In our prior two posts here and here, we discussed why the AAC has the most interesting coaches in college football. There's little doubt that those in the East Division have intriguing stories. The West is also home to exciting coaches. We start here with:
Ken Niumatalolo (Navy)
Justin Mears: You could certainly make an argument for Coach Ken as the most interesting coach in the AAC. For starters, there is this:
That should be reason enough to convince you that Coach Ken is the most interesting coach in the AAC. (I definitely think a ride with the Blue Angels is better than a tandem jump with the Army Golden Knights parachute team, but I could be slightly biased)
If that wasn't enough to convince some of you, here are a few other tidbits that add to the intrigue that is Coach Niumatalolo:
- Coach Niumatalolo is now the all-time winningest coach in Navy Football history.
- Coach Niumatalolo is the second Polynesian head coach in FBS history.
- Coach Niumatalolo is the first Samoan collegiate head coach at any level.
- Coach Niumatalolo was inducted into the initial class of the Polynesian Football Hall of Fame in 2014.
- Coach Niumatalolo was featured in the documentary Meet the Mormons which was released in theaters in October, 2014.
Coach Ken is unique. Coach Ken is certainly interesting. Coach Ken wins.
What more can I say?
Justin Fuente (Memphis)
Chris James: When speaking of interesting coaches in the AAC it seems as if Justin Fuente is in a class of his own. It's apparent in how he has changed the perception of the Tigers. Mind you, the Tiger program was in shambles when Fuente took the helm. In just a few short years you can tell that Fuente has turned a Pinto in to what appears to be a muscle car. A team that was once the laughing stock of not only its league, but college football itself, has turned a major corner. One distant observer may look at a 10-3 record and think it's a fluke. However, if you watch "product on the field" you can see Fuente's impact from a mile away. The AAC has fine coaches but none have the draw of Fuente. He doesn't need prior controversy (looking at you, O'Leary) or prior big time experience (hello Tuberville). The thing that makes Fuente so interesting is that he couldn't care less if he is interesting or not. He is almost like "The Most Interesting Man in the World." Fuente lays back and just becomes awesome.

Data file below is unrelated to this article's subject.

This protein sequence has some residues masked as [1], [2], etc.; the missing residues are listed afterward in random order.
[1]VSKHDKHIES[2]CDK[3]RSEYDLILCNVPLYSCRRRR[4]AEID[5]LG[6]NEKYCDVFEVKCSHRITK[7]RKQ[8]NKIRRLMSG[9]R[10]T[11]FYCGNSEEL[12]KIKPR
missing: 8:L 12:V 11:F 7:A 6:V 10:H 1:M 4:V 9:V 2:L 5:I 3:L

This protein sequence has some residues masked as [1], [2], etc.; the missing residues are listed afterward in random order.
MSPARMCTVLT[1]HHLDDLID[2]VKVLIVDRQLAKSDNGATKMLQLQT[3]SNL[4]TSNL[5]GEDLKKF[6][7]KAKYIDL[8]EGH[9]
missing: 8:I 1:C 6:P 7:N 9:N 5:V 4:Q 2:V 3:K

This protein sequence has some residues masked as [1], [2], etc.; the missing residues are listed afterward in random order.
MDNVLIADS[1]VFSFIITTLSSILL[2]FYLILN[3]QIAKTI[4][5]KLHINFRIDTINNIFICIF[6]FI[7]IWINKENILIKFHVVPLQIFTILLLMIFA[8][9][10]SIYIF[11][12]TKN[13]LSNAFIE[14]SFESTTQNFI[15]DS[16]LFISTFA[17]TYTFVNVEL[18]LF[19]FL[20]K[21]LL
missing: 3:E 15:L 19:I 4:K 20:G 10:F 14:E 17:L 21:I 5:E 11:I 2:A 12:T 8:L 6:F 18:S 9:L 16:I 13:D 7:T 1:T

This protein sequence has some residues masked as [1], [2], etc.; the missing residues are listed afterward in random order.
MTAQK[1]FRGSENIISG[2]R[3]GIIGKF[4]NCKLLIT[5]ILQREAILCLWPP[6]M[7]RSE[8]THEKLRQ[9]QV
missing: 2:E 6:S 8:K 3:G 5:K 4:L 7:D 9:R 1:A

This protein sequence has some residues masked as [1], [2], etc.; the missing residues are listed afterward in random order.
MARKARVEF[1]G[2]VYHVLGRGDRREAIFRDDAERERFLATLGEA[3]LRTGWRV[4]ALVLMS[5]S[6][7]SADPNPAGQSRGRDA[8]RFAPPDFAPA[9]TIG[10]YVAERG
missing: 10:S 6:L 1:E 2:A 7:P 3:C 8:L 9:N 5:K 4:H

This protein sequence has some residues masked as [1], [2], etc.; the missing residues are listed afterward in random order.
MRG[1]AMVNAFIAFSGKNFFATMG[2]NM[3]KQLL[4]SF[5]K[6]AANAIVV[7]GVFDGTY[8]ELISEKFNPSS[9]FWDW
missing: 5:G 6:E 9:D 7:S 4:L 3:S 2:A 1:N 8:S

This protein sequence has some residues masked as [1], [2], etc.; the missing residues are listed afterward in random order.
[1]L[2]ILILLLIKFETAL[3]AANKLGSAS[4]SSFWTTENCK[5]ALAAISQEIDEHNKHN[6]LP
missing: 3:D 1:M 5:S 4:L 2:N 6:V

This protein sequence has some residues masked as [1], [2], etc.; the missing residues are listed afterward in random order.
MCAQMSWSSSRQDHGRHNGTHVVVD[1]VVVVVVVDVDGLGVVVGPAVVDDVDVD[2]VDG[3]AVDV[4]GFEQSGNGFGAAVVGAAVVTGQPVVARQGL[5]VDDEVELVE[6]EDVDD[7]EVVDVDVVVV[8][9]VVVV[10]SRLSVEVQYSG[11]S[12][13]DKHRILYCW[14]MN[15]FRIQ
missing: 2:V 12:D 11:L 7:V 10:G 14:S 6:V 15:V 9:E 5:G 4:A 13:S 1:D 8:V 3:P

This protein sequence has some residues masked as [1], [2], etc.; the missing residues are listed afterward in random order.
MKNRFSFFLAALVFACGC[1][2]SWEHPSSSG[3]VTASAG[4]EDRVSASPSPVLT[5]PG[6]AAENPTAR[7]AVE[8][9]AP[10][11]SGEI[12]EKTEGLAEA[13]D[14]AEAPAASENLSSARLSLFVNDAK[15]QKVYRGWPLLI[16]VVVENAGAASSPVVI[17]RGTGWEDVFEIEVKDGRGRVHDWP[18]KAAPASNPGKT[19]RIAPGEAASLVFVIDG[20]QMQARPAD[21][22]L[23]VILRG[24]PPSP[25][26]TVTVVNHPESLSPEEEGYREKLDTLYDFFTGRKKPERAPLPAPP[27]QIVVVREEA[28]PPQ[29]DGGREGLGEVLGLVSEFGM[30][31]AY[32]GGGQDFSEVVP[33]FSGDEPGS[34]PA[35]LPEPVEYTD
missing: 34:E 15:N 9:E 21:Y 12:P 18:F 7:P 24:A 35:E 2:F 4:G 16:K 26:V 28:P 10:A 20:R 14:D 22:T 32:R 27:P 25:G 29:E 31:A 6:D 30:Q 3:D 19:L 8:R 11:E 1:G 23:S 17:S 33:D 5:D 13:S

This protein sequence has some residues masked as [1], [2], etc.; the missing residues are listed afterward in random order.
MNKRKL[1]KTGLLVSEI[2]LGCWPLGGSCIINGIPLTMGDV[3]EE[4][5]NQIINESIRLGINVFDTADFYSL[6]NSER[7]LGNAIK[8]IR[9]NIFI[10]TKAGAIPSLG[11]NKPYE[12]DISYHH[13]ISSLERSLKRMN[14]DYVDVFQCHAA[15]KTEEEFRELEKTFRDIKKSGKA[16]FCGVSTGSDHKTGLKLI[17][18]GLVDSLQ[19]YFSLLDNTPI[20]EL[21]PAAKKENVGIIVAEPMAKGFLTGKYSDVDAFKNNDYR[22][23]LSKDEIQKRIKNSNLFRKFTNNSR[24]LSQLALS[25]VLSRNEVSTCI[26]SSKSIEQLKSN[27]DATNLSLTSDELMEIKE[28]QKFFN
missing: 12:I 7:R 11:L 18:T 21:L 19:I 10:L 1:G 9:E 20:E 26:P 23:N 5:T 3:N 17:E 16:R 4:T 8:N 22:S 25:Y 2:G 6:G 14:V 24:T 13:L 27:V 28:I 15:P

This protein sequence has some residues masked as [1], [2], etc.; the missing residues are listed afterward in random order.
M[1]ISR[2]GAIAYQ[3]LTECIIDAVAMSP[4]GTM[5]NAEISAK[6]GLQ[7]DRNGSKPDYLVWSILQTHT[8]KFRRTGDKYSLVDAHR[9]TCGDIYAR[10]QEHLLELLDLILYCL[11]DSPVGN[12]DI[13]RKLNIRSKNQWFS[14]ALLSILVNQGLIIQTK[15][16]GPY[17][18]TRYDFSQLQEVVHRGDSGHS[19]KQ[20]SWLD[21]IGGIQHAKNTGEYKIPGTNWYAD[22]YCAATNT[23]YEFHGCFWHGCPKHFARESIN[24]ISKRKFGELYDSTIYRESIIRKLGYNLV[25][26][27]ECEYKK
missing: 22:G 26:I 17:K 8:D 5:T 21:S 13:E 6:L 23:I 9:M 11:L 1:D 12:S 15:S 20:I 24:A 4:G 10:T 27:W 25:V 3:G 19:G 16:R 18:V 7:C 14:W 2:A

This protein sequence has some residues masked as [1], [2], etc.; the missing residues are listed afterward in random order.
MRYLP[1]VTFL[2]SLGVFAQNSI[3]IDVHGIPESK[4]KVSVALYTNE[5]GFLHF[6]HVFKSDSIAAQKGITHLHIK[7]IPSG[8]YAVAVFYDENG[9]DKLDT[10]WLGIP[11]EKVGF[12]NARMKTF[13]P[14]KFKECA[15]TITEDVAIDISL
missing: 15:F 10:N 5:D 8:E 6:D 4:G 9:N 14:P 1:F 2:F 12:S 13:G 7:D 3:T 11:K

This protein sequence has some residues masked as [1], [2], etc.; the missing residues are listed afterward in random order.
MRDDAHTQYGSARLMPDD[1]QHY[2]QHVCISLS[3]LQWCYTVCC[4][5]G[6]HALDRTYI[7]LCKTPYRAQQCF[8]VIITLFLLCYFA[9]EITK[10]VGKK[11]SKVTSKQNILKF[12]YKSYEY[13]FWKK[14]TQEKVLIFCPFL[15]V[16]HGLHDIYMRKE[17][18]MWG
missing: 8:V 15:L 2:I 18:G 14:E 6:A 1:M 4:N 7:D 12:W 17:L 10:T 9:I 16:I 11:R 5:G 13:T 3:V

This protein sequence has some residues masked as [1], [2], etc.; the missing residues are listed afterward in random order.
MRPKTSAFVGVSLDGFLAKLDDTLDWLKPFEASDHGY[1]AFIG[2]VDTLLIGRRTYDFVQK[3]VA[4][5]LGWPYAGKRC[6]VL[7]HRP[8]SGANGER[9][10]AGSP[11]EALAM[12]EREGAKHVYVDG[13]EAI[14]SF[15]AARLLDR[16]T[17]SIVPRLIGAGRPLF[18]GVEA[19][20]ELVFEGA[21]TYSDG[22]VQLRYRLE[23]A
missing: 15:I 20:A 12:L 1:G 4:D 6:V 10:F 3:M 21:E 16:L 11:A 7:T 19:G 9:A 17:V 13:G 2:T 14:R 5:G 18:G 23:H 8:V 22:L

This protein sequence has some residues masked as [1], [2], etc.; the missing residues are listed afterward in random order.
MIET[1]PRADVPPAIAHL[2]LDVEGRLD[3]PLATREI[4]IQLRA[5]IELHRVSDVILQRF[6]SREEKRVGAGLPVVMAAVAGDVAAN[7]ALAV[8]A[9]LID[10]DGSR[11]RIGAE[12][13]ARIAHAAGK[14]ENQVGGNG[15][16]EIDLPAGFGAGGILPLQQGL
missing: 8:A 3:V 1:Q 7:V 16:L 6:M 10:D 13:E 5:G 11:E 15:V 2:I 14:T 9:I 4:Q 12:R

Fuente's first couple seasons were "successful failures." The goal is always a bowl birth but the successes were product on the field and not records. It was apparent that the product on the field, Larry Porter's players, were a better product behind Fuentes. In Fuente's first two seasons he didn't even win 9 games total, but you could tell that his kids would run through walls for him. The corner was being turned for something special, but nobody expected 2014 to be the year. After only two seasons and only 7 wins under his belt, Fuente would lead his team to a 10-3 finish. A star was realized.
Curtis Johnson (Tulane):
Chas Short: Curtis Johnson is notable for his profoundly deep connections to the New Orleans community where he coaches. Johnson is a New Orleans native, grew up in nearby St. Rose, Louisiana, and graduated from St. Charles High School. And he came to the Green Wave after six seasons with the New Orleans Saints coaching wide receivers.
Recruiting in the New Orleans area has also been a priority for Johnson. At his introductory press conference back in 2011, Johnson proclaimed a "State of Tulane":
Louisiana recruits, we are coming to get you. This doesn't mean that we are going to stop searching all over the country, but look out, because you are on our radar already. This is now the state of Tulane.
This of course was meant to evoke memories of the Canes' "State of Miami" recruiting (Johnson coached wide receivers at UM from 1996-2005). And true to his pledge, Johnson's recruiting classes have indeed been filled with players from Louisiana in general and New Orleans in particular. Pre-Tulane, Johnson (who was known for his excellent recruiting) also had success recruiting the New Orleans area, notably NFL Hall of Famer and fellow New Orleans native Marshall Faulk, whom Johnson recruited to San Diego State.